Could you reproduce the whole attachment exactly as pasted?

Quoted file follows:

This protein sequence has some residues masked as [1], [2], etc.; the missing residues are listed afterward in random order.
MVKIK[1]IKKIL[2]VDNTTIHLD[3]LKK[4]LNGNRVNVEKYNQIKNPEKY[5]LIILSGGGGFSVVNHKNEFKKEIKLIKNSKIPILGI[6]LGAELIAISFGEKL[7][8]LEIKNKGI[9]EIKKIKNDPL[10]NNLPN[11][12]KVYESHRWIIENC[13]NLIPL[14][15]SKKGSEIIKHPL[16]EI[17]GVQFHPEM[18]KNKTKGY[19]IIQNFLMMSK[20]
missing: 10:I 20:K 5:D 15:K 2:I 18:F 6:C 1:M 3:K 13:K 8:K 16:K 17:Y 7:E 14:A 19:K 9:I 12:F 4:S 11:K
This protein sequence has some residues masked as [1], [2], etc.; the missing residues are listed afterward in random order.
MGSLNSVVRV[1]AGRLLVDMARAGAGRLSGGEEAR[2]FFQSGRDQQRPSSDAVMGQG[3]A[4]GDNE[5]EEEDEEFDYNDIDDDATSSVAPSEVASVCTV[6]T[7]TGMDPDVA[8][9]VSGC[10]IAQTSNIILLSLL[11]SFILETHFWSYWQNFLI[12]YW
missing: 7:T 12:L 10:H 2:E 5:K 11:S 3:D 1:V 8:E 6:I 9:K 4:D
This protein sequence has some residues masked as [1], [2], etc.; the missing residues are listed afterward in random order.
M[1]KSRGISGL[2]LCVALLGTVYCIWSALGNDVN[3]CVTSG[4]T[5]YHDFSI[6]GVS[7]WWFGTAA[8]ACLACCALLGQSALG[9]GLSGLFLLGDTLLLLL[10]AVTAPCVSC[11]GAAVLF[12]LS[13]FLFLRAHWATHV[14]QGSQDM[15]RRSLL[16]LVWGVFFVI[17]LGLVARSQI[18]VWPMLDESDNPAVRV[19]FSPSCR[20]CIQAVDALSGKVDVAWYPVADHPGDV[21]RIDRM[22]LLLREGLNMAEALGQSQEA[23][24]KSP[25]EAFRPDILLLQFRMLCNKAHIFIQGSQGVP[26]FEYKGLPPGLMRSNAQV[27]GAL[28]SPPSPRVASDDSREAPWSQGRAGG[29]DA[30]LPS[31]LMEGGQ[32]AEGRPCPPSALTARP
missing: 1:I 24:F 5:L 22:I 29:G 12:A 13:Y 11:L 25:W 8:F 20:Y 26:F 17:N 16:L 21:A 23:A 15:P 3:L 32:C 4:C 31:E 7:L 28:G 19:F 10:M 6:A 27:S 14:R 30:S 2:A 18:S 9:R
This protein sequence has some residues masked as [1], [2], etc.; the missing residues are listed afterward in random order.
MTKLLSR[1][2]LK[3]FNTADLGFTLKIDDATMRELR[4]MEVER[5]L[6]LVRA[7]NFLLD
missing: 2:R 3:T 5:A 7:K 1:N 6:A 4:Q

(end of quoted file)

This protein sequence has some residues masked as [1], [2], etc.; the missing residues are listed afterward in random order.
MVKIK[1]IKKIL[2]VDNTTIHLD[3]LKK[4]LNGNRVNVEKYNQIKNPEKY[5]LIILSGGGGFSVVNHKNEFKKEIKLIKNSKIPILGI[6]LGAELIAISFGEKL[7][8]LEIKNKGI[9]EIKKIKNDPL[10]NNLPN[11][12]KVYESHRWIIENC[13]NLIPL[14][15]SKKGSEIIKHPL[16]EI[17]GVQFHPEM[18]KNKTKGY[19]IIQNFLMMSK[20]
missing: 10:I 20:K 5:D 15:K 2:I 18:F 6:C 1:M 3:K 13:K 8:K 16:K 17:Y 7:E 14:A 19:K 9:I 12:F 4:S 11:K
This protein sequence has some residues masked as [1], [2], etc.; the missing residues are listed afterward in random order.
MGSLNSVVRV[1]AGRLLVDMARAGAGRLSGGEEAR[2]FFQSGRDQQRPSSDAVMGQG[3]A[4]GDNE[5]EEEDEEFDYNDIDDDATSSVAPSEVASVCTV[6]T[7]TGMDPDVA[8][9]VSGC[10]IAQTSNIILLSLL[11]SFILETHFWSYWQNFLI[12]YW
missing: 7:T 12:L 10:H 2:E 5:K 11:S 3:D 1:V 8:E 6:I 9:K 4:D
This protein sequence has some residues masked as [1], [2], etc.; the missing residues are listed afterward in random order.
M[1]KSRGISGL[2]LCVALLGTVYCIWSALGNDVN[3]CVTSG[4]T[5]YHDFSI[6]GVS[7]WWFGTAA[8]ACLACCALLGQSALG[9]GLSGLFLLGDTLLLLL[10]AVTAPCVSC[11]GAAVLF[12]LS[13]FLFLRAHWATHV[14]QGSQDM[15]RRSLL[16]LVWGVFFVI[17]LGLVARSQI[18]VWPMLDESDNPAVRV[19]FSPSCR[20]CIQAVDALSGKVDVAWYPVADHPGDV[21]RIDRM[22]LLLREGLNMAEALGQSQEA[23][24]KSP[25]EAFRPDILLLQFRMLCNKAHIFIQGSQGVP[26]FEYKGLPPGLMRSNAQV[27]GAL[28]SPPSPRVASDDSREAPWSQGRAGG[29]DA[30]LPS[31]LMEGGQ[32]AEGRPCPPSALTARP
missing: 1:I 24:F 5:L 22:I 29:G 12:A 13:Y 11:L 25:W 8:F 20:Y 26:F 17:N 16:L 21:A 23:A 15:P 3:L 32:C 4:C 31:E 7:L 28:G 19:F 10:M 6:A 27:S 14:R 30:S 2:A 18:S 9:R
This protein sequence has some residues masked as [1], [2], etc.; the missing residues are listed afterward in random order.
MTKLLSR[1][2]LK[3]FNTADLGFTLKIDDATMRELR[4]MEVER[5]L[6]LVRA[7]NFLLD
missing: 2:R 3:T 5:A 7:K 1:N 6:A 4:Q